So do I really need to tell you that an editor who changes your own personal voice isn’t doing you any favors? An author should walk away from a first read of a set of edits both exhilarated and maybe intimidated by the job still ahead. They are often frustrated with themselves, for having missed so many small errors. (How did I type SHE there? Manuel is clearly a HE!)

But they should never, ever feel like an essential component of their book has been altered beyond recognition.

This is why getting a sample edit is a good idea. No, it won’t reveal everything, but it’ll give you an idea of what the editor is looking for. And yes, you ARE free to say, “Thanks, but I don’t think we’ll be a good fit.” (Hell, I’d rather hear that than, “I’m going with someone cheaper.”)

You need to know before you spend money if the editor is going to alter your voice.

Get recommendations from friends and peers. Ask for samples. Walk away if they won’t offer you one.

Save your voice. It’s what makes you uniquely you.

And personally? I like you just the way you are. Changing your voice isn’t my aim. Hell, I’ll take the extra time to make my suggestions sound just like you! Because, remember, I can’t help you make the best book possible if I’m imposing my will over yours.

It’s YOUR book. YOU’RE the boss. Freelance editors can only help, offer suggestions, teach points of grammar, and plead our cases. But it’s YOUR book.

It’s YOUR voice.

Fight for it.

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Best Book Possible: The #atozchallenge

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With the introductions out of the way, let’s talk about what every author wants to produce: the best book possible.

Some authors really are good enough to sit down, pound out a draft, go over it once or twice, send it to their editor, make the tweaks and fix the mistakes, and put it on the market.

Most aren’t.

Which means that producing the best book possible is going to take time. It’s going to involve figurative amounts of blood and guts and literal amounts of sweat. You’ll lose sleep over it. You’ll lose sleep because of it. You’ll take naps in the name of letting your subconscious work.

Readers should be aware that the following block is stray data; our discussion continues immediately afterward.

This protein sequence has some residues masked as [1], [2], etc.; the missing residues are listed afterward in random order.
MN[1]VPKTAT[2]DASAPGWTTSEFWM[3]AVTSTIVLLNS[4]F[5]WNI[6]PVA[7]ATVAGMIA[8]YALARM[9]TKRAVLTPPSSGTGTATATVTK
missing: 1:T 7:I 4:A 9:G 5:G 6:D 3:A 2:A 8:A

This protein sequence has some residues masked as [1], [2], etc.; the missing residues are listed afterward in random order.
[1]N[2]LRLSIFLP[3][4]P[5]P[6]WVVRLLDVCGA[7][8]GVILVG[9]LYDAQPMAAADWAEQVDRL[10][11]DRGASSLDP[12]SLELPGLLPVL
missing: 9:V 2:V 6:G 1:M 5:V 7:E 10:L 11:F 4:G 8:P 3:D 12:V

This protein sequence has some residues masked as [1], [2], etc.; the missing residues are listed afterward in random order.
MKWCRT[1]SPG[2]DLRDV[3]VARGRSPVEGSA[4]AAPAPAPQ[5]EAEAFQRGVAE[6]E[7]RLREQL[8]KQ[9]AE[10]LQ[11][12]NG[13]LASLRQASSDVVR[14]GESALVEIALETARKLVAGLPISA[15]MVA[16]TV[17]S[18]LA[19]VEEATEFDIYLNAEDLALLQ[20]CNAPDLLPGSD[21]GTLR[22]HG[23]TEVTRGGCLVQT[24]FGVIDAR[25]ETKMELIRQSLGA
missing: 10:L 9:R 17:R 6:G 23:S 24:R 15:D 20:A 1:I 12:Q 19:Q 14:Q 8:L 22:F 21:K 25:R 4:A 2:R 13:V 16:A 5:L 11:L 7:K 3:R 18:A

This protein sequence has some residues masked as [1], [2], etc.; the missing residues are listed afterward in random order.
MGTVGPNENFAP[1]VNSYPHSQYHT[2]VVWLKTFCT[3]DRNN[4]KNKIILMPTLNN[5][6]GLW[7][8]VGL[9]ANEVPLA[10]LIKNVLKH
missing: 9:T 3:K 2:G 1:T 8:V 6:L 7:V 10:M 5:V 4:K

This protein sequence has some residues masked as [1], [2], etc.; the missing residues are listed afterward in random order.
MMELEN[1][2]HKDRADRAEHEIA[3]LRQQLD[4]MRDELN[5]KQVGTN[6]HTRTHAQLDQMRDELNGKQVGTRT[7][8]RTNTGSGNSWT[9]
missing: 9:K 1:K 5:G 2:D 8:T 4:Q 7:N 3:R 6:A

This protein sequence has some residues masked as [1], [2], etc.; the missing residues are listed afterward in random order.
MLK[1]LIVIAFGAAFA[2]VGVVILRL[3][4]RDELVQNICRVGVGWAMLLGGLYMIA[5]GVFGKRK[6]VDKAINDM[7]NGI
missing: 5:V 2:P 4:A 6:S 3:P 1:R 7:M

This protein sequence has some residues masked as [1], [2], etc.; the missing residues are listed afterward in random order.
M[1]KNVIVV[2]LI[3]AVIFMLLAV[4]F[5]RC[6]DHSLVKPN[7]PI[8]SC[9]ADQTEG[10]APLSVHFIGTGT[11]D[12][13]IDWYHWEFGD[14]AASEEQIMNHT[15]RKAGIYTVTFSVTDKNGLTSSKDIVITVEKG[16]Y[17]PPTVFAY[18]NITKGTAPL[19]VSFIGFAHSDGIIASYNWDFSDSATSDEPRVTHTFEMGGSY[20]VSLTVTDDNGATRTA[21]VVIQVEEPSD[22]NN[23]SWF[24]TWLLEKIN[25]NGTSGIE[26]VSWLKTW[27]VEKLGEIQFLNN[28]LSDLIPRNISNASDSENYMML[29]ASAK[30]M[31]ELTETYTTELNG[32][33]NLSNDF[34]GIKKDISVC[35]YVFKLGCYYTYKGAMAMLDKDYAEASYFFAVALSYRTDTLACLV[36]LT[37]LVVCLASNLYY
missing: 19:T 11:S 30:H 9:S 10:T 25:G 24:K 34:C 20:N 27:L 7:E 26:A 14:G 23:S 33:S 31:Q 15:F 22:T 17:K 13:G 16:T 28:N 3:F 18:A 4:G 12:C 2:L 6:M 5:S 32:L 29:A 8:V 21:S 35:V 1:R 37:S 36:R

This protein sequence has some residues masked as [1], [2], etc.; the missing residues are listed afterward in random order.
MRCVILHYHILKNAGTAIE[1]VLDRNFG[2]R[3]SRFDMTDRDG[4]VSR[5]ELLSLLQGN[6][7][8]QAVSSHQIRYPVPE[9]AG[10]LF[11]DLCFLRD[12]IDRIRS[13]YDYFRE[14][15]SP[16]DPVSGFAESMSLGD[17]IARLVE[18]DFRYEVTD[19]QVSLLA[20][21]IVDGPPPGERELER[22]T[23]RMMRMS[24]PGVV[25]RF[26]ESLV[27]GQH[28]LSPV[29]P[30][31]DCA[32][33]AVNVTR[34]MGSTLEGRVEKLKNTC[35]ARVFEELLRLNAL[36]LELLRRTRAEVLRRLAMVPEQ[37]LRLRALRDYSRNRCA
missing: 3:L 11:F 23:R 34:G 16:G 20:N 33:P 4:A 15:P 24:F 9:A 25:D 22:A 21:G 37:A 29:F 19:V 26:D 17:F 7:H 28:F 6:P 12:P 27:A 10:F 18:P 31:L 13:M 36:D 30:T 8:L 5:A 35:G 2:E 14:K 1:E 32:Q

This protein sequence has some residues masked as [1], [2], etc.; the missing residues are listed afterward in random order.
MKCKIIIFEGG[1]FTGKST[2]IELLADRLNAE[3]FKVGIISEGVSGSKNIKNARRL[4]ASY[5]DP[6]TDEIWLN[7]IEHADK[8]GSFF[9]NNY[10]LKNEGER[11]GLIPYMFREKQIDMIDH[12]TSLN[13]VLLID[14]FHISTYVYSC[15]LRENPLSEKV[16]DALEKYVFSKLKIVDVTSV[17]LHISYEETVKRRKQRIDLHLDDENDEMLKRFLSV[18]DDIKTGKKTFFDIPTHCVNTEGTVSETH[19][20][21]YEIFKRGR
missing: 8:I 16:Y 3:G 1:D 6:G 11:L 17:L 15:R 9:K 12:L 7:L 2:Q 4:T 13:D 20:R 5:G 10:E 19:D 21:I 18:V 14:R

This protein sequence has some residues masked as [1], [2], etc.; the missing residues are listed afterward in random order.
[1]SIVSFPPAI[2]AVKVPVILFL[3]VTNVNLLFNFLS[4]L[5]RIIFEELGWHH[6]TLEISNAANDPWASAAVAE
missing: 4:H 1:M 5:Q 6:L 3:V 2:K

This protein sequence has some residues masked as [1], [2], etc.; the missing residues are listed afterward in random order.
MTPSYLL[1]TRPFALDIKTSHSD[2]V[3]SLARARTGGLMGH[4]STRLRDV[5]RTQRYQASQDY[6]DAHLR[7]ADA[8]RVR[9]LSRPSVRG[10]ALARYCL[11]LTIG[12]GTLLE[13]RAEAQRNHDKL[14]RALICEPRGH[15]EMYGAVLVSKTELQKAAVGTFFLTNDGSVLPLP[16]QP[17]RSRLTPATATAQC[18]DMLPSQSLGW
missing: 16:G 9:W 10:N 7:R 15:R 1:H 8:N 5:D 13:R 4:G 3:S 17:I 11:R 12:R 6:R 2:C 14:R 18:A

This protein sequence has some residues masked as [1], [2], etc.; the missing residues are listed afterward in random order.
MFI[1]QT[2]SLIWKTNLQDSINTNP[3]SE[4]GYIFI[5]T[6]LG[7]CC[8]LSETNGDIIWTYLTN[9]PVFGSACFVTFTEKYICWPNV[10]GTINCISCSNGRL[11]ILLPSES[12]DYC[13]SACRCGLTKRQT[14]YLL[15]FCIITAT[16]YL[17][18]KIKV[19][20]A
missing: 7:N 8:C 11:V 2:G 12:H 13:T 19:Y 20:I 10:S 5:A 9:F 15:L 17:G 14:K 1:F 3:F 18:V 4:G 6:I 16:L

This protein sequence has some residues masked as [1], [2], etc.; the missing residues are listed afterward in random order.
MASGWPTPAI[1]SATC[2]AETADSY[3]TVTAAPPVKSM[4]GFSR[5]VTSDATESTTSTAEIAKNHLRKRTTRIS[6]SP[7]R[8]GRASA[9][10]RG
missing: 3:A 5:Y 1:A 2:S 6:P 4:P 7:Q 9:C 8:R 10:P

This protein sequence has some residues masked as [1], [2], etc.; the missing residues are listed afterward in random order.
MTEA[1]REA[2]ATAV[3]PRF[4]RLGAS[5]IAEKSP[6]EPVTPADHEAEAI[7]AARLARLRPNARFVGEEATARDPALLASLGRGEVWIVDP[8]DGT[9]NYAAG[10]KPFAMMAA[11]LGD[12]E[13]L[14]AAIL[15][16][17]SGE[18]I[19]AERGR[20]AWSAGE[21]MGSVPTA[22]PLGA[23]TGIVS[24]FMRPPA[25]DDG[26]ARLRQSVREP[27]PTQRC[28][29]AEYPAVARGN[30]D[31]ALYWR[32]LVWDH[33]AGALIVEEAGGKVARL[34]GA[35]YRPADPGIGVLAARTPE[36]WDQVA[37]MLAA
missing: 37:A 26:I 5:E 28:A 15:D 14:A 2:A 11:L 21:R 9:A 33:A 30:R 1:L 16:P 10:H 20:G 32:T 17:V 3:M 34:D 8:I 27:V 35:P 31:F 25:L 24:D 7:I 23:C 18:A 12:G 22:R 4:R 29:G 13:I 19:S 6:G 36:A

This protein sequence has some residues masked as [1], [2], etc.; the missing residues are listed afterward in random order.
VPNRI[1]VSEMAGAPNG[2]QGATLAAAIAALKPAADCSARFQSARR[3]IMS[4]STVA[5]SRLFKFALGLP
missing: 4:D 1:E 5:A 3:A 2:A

And you’ll sit down at the computer time and again and put down fresh words. And even more, you’ll sit down and craft the words you’ve already written.

You’ll push yourself to the point of being sick of your own words, your own story, the characters who chase you through your days and your dreams. And that’s when you’ll send your baby out to a beta reader, maybe, or an editor definitely, and hear words that always seem harsh and cold.

But you’ll dive back in anyway.

Because the best book possible isn’t going to hatch out of an egg. It’s going to take work. It’s going to take humbling yourself. It’s going to take pushing yourself beyond what you thought you could do, into places you dream of going.

And once you’ve done it enough times, you’ll hit a groove. You’ll approach that process where you can pound out a first draft and have it be almost ready for publication. That’s experience talking. That’s learning your own process and if you need to start a book with an outline or if you need to simply sit and let the story unfold around you. You’ll learn which instincts to trust and which internal monologues to ignore. And you’ll learn to win the battle against Inherent Writerly Insecurity.

It’s a lot. Writing a book isn’t easy, and the avalanche of bad books that are being published — by ALL publishers — shows that all too clearly.

Fortunately for you, there’s help along the way. And we’ll delve into that help later in the month.

For now and for always, focus on writing the Best Book Possible.